Remember Modest Mouse? The Pacific Northwest indie act had critical acclaim in the nineties before moving to a major label in this century/millennium and finding commercial success. 2004’s Good News For People Who Love Bad News was, for many, an alt-breakthrough on the level of The Strokes’ Is This It or Arcade Fire’s Funeral. 2007 saw them follow that up with We Were Dead Before the Ship Even Sank (QRO review), and then… nothing. Well, Johnny Marr of The Smith joined the band & left (for The Cribs, then a solo career – QRO solo live review). There were numerous reissues of earlier records, and they managed to still sell big venues & headline festivals (QRO photos headlining a recent festival), but nothing new until now. Is Strangers To Ourselves worth the entire wait? Well, that would be hard, despite its overstuffed nature, but it certainly sees Modest Mouse being Modest Mouse – and more.
At fifteen tracks (with rumors of second album’s worth of material ready to go as well), Strangers certainly brings a lot of music to answer the long hiatus. Mostly, it traffics in the energetic, somewhat dark disjointedness that put Modest Mouse on the map, while also trying to do more with that. “Lampshades On Fire” is ‘straight’ MM, while the following “Shit In Your Cut” is slower, “Ansel” relaxed & brighter, there’s a strong pressure to “The Ground Walks, With Time In a Box”, a natural element to “Coyotes”, almost country “Pups to Dust”, a more aggressive “The Tortoise and the Tourist”, and a hopping “The Best Room”.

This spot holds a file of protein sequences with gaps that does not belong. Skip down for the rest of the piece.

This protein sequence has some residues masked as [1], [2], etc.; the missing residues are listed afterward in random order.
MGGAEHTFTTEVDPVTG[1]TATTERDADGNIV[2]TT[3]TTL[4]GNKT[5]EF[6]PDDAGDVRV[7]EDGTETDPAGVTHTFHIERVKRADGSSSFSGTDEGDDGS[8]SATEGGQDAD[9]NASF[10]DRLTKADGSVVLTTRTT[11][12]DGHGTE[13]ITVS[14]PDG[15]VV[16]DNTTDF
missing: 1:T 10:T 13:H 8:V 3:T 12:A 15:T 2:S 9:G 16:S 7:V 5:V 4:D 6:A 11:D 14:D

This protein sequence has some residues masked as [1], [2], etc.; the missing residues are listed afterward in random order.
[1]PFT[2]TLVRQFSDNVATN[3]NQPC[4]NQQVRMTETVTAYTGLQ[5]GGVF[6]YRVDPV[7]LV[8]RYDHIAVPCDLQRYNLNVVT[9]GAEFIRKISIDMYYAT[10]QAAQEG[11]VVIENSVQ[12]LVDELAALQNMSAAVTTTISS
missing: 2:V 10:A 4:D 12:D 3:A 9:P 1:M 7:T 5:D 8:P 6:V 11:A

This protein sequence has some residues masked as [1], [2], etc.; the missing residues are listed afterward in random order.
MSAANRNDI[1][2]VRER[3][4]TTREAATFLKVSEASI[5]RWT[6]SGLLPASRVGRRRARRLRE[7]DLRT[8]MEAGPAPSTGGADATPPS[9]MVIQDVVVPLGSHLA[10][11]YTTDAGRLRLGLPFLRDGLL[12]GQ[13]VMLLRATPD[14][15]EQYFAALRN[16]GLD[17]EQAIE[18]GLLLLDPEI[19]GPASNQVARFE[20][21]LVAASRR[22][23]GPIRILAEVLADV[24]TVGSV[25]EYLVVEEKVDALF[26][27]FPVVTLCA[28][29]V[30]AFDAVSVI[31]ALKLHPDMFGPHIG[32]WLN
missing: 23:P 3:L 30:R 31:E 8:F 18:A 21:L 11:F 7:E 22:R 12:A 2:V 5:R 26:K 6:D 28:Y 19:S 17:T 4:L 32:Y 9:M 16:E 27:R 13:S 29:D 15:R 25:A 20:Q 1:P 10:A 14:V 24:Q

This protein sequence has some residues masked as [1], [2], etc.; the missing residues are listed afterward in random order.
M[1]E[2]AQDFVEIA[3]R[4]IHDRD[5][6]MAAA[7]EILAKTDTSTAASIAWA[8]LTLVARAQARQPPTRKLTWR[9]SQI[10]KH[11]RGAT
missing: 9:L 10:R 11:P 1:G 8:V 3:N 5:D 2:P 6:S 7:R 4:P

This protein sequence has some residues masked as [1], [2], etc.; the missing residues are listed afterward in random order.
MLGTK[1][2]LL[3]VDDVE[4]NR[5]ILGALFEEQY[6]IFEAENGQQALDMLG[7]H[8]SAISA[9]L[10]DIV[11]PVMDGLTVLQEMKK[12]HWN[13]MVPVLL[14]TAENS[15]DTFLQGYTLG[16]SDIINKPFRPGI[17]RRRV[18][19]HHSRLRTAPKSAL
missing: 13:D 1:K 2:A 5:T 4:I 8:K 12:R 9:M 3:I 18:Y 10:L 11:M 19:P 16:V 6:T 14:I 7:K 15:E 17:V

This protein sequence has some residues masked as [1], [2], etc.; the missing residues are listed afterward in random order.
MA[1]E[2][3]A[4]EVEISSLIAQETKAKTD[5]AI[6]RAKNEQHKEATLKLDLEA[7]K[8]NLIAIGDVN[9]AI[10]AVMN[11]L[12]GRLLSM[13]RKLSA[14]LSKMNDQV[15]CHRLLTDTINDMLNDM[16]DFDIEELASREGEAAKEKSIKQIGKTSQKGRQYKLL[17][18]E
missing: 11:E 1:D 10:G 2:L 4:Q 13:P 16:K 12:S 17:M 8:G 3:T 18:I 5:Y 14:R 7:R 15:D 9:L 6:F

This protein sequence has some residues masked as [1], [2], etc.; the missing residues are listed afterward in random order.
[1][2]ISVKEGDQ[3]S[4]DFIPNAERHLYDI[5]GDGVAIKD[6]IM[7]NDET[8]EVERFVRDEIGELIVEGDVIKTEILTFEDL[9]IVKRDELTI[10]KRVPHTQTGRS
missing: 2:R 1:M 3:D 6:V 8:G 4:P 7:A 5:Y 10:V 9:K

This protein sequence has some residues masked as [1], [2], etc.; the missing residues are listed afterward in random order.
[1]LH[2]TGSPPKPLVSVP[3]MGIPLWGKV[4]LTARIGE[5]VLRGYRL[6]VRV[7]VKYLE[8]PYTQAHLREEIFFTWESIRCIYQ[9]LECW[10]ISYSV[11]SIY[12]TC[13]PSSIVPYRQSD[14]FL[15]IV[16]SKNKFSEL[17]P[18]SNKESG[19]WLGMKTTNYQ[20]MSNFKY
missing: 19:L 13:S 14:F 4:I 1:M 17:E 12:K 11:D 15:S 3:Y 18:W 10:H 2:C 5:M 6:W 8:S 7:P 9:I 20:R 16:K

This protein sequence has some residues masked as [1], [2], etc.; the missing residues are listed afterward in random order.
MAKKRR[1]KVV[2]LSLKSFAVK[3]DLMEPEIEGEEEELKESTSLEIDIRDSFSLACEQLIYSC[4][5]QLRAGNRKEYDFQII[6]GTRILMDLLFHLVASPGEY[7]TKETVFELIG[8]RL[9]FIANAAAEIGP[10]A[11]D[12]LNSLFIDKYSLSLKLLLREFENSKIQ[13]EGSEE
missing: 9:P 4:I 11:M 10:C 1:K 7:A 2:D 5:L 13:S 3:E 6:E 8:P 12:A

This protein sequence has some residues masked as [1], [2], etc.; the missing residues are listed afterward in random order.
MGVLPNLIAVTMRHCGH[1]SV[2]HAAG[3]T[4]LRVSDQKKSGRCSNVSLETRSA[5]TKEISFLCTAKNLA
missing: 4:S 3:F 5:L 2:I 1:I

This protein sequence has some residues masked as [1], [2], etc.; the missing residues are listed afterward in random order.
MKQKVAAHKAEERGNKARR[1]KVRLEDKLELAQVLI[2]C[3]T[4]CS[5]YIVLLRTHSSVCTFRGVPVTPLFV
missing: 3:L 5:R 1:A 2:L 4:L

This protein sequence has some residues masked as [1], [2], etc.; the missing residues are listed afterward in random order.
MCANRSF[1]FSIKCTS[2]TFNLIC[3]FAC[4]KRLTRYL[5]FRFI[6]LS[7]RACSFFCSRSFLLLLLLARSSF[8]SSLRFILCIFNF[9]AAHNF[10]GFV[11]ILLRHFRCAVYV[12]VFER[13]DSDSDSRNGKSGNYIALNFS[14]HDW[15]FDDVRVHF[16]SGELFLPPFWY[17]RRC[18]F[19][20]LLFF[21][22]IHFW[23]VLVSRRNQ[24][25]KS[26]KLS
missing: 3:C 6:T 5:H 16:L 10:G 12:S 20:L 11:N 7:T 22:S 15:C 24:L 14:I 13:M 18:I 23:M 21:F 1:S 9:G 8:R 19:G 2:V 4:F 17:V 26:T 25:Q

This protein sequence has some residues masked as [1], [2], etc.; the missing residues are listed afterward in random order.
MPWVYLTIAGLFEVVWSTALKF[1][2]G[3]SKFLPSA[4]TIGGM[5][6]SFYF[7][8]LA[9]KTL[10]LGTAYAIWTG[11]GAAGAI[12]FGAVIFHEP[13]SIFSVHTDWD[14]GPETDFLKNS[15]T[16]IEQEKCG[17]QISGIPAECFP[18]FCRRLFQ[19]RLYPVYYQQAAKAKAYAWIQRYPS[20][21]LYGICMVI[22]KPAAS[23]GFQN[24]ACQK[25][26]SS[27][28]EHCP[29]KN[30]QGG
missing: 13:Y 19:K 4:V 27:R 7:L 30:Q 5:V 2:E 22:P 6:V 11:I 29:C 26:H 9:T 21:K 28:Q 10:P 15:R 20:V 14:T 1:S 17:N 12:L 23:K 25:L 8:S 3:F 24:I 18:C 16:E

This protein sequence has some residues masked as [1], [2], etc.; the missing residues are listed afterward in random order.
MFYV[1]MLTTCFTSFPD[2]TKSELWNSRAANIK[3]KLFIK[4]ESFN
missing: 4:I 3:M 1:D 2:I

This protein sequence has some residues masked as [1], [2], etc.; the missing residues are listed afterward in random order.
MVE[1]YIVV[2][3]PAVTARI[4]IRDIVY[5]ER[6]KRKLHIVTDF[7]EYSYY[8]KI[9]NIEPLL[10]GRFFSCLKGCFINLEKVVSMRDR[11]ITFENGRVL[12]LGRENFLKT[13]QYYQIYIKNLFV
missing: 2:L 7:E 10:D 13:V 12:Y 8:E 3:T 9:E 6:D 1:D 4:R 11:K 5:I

But with fifteen songs, there’s also room for more, but largely to lesser effect. “Wicked Campaign” is some nice bright synths, and “God Is an Indian and You’re an Asshole” a decent country jam diversion. But on “Sugar Boats” Modest Mouse randomly channel another MM, the Viking-vaudeville Man Man (QRO live review), while “Pistol (A. Cunanan, Miami, Fl. 1996)” is some utterly unnecessary mock-overdone beats & voices that don’t even justify writing out that full title. And the record’s got a (re-)introduction & goodbye at the start & finish, “Strangers To Ourselves” & “Of Course We Know”.
After all this time, it’s impressive that Modest Mouse have been able to stay relevant and desired, and it’s no wonder that the group wants to do more than just release another Modest Mouse album. And even if they probably should have just stuck to themselves, Strangers To Ourselves is a definite return of an important twenty-first century alternative act.